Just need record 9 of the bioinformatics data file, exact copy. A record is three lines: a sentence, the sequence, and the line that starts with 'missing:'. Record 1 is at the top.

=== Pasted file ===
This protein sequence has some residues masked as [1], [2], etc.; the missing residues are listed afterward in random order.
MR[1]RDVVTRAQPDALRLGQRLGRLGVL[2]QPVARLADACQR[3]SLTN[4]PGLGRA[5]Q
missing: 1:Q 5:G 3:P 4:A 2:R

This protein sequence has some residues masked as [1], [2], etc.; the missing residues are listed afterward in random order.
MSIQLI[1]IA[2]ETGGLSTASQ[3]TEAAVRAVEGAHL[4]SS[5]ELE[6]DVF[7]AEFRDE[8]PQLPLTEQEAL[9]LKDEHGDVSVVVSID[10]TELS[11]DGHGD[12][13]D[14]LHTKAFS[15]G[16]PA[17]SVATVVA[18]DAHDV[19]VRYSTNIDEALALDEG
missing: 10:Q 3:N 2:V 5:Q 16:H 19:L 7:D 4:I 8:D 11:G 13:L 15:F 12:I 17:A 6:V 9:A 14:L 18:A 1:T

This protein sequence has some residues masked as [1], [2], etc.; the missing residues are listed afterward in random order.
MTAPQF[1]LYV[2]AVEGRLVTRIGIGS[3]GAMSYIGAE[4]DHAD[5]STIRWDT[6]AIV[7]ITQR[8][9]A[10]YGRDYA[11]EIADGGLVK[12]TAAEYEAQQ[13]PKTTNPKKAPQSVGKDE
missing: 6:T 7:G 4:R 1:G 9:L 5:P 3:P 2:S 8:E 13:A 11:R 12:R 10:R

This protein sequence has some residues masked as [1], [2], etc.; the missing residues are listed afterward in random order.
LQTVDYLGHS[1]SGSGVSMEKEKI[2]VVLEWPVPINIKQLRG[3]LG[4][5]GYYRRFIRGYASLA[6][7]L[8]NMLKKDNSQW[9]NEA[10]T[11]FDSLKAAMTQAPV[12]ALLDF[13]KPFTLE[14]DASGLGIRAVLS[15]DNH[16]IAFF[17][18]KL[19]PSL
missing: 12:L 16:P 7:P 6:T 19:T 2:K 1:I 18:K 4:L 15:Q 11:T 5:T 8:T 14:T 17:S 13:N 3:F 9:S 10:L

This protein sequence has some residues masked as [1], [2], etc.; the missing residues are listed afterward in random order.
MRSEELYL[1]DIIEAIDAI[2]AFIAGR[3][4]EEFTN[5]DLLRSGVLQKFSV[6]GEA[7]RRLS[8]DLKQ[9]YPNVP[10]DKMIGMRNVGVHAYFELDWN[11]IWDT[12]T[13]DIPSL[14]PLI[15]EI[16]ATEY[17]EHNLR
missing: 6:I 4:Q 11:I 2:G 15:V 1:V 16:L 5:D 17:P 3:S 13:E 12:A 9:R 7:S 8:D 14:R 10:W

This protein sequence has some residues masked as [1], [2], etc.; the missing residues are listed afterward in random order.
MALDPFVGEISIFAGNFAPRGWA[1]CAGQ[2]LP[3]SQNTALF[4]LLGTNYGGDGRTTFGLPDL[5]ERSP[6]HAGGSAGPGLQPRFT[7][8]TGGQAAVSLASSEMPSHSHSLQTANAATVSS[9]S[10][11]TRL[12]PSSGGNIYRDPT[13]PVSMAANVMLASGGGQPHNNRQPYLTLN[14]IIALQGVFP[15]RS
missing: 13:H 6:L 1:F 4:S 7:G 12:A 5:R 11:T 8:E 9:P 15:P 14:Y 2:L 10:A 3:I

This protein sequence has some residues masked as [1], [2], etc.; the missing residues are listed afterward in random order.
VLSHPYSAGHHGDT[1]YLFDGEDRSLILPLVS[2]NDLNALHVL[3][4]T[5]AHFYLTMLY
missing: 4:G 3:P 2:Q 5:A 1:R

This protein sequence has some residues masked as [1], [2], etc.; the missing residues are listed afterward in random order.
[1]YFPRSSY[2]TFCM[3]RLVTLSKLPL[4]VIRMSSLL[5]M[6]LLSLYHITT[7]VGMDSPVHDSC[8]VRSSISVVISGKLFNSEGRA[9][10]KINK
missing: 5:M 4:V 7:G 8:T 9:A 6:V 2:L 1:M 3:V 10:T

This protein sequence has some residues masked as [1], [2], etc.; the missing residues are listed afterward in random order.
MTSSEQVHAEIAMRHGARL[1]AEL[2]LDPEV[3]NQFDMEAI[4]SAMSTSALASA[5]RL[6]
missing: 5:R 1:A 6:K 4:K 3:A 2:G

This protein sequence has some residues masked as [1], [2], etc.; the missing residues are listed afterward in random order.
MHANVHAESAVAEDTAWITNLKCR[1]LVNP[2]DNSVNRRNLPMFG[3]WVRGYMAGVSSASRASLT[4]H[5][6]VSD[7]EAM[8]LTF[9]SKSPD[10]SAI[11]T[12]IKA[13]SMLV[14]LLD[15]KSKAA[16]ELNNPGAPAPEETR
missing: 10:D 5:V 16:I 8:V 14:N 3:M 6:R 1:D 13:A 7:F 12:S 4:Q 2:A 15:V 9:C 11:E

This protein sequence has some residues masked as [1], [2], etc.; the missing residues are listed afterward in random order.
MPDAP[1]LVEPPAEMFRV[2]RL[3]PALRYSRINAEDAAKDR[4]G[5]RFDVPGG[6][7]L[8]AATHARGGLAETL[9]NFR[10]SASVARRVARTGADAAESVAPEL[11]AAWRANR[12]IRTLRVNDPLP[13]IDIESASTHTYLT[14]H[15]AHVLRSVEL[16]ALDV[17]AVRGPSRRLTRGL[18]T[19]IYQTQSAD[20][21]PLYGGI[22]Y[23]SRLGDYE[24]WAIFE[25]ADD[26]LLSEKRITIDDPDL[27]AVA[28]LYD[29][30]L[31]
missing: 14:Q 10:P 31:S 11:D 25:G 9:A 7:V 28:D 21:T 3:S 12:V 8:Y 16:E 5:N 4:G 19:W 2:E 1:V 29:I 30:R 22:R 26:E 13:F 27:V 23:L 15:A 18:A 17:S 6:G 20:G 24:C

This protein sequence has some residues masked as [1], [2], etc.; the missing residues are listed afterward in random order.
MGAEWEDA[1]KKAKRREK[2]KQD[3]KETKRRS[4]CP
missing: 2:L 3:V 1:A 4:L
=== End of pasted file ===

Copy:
This protein sequence has some residues masked as [1], [2], etc.; the missing residues are listed afterward in random order.
MTSSEQVHAEIAMRHGARL[1]AEL[2]LDPEV[3]NQFDMEAI[4]SAMSTSALASA[5]RL[6]
missing: 5:R 1:A 6:K 4:K 3:A 2:G